Ask The Get Out of Debt Experts Co-Signing Medical Debt

We Don’t Make Enough Money to Repay Our Debt. What Do We Do? – Melody

“Dear Steve,

I started out with nothing graduating from a private christian home. However I have accrued a $3,000 or more student loan. The first college I tried going to was a big money racket but i didn’t know that, now I do. I have about a $1,500 credit card debt that is already in collections. I have about a $500 checking account debt from a bank. I had issues with getting an id to get a job and i had to acquire a car to maintain a job plus i had to eat and pay rent and electricity and gas to get to and from work. I have a $400 debt with Direct TV (early cancellation!).

I recently married in December and my husband had 2 large $600 a piece medical bills from the same hospital and a $500 one from his previous doctor who conveniently forgot to bill the insurance and by the time we found out it was too late!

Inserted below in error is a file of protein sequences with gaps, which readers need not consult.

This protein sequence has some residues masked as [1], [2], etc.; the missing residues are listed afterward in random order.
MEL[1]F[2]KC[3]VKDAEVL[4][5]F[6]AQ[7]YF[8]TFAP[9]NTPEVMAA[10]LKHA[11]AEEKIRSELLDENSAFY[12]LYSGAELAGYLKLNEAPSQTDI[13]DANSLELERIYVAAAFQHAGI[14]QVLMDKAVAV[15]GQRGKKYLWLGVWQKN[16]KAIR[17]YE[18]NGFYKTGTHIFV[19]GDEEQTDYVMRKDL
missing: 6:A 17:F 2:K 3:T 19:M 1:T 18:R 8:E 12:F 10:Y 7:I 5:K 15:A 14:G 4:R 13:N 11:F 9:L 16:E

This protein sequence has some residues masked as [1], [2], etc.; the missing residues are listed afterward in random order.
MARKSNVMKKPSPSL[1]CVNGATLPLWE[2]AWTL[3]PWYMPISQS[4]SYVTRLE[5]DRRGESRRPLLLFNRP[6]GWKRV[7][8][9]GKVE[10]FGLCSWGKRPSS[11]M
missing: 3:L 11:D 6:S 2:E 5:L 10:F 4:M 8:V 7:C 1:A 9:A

He also tried to help a friend with electricity and put a bill in his name. Now he owes over $550 to debt collections for the electric since his friend moved out and now has no job! My husband and I both work 40 hours a week at $9 an hour. We barely make ends meet! Are credit shows out collections so no one wants to give us loan. All I want is a loan for about $7000 to pay all of this off! I would rather make payments on the loan then make our credit sink lower and lower! But everyone we know automatically declines us as soon as they see collections on our credit reports! I try making little payments but everyone wants payment by a certain day and i get late charges plus they all keep accruing with these stupid apr rates!

Your Question(s)

1)Can you help us? If so what can we do?

2) Is there any way to get a loan for the $7,000? (I will pay it off I just want to consolidate it)

3) If the loan is not the answer what can I do? (I do not want to file bankrupt I want to fix our credit.)


Dear Melody,

Thank you for your question.

The root cause of the current situation is insufficient income. I know the two of you are doing the best you can. I understand that and I’m certainly not casting any blame about your current earnings.